Stocks’ High Valuations May Be Justified

Stocks’ High Valuations May Be Justified

over 3 years ago2 mins

Mentioned in story

At first glance, global stock markets look worryingly expensive compared to company earnings: only during the dotcom bubble and immediately prior to the 1929 crash have US valuations been any higher. Dig a little deeper, however, and those precipitous share prices – like Justin Timberlake circa 2002 – may in fact be justified 🕺

What does this mean?

As global stocks rebound ever higher from March’s bear market, perhaps supported by the same influences which magnified their downwards dip – an increased focus on volatility and derivatives – investors are getting worried. 78% of professionals responding to a recent Bank of America survey, the highest proportion ever, said they thought markets were overpriced.

A simple stock price versus company earnings (“P/E ratio”) comparison appears to support that view: 80% of world stock markets are currently valued in their upper historical quartile, with US stocks sitting at the 92nd percentile.

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Experts’ earnings expectations may, of course, soon be adjusted upwards to reflect a reopening global economy. But there are also other factors at play when it comes to valuations. As investment manager Fidelity pointed out this week, P/E ratios don’t account for things like interest rates, corresponding “equity risk premiums” – or, crucially, shareholder returns in the form of dividends and stock buybacks… 🤔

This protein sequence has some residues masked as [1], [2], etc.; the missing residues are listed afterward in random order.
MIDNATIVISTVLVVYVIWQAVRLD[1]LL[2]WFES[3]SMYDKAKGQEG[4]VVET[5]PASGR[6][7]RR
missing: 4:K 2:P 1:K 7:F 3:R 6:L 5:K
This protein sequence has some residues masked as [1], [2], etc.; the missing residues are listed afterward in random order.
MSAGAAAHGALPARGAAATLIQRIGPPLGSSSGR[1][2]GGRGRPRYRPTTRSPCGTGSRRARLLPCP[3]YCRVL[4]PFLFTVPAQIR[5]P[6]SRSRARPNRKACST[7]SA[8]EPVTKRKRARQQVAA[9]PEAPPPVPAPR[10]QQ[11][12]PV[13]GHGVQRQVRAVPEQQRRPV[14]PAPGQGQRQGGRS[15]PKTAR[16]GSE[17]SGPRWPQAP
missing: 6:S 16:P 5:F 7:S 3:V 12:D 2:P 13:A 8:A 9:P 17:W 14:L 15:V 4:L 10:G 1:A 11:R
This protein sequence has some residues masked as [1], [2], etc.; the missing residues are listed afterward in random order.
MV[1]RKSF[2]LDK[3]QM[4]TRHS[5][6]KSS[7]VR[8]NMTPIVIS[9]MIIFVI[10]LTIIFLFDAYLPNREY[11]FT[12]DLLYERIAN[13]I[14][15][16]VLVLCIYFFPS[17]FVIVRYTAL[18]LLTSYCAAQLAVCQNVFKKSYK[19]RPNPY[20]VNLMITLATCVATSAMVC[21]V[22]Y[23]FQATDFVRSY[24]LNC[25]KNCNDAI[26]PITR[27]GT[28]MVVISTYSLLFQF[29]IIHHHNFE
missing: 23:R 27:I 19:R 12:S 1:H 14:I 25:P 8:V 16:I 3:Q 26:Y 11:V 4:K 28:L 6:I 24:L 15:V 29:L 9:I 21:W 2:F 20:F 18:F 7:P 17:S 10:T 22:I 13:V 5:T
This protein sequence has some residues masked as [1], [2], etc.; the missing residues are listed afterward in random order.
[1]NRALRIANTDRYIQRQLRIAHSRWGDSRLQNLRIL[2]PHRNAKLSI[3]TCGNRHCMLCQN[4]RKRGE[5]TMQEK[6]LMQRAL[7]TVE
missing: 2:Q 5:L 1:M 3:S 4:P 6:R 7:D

Why should I care?

Once you consider today’s record-low interest rates and historically high shareholder distributions, valuations suddenly look somewhat more sensible. When factoring in stocks’ dividends and buybacks, the US S&P 500 is currently valued at just the 65th percentile in its history – not nearly as extreme as it previously seemed.

Interest rates, risk premiums, and payout ratios (pink) suggest markets aren’t so mad
Interest rates, risk premiums, and payout ratios (pink) suggest markets aren’t so mad

Of course, that raises the question of what happens if those lucrative buybacks shrink. Perhaps unsurprisingly, 2020 looks set to be a leaner year than the last couple – and if a regime change in the US leads to higher corporate taxes, 2021 could mean even this alternative valuation model shows up stocks as expensive. At any rate, investors would do well to beware of oversimplifying things – and make up their own minds whether stocks are worth it 😉

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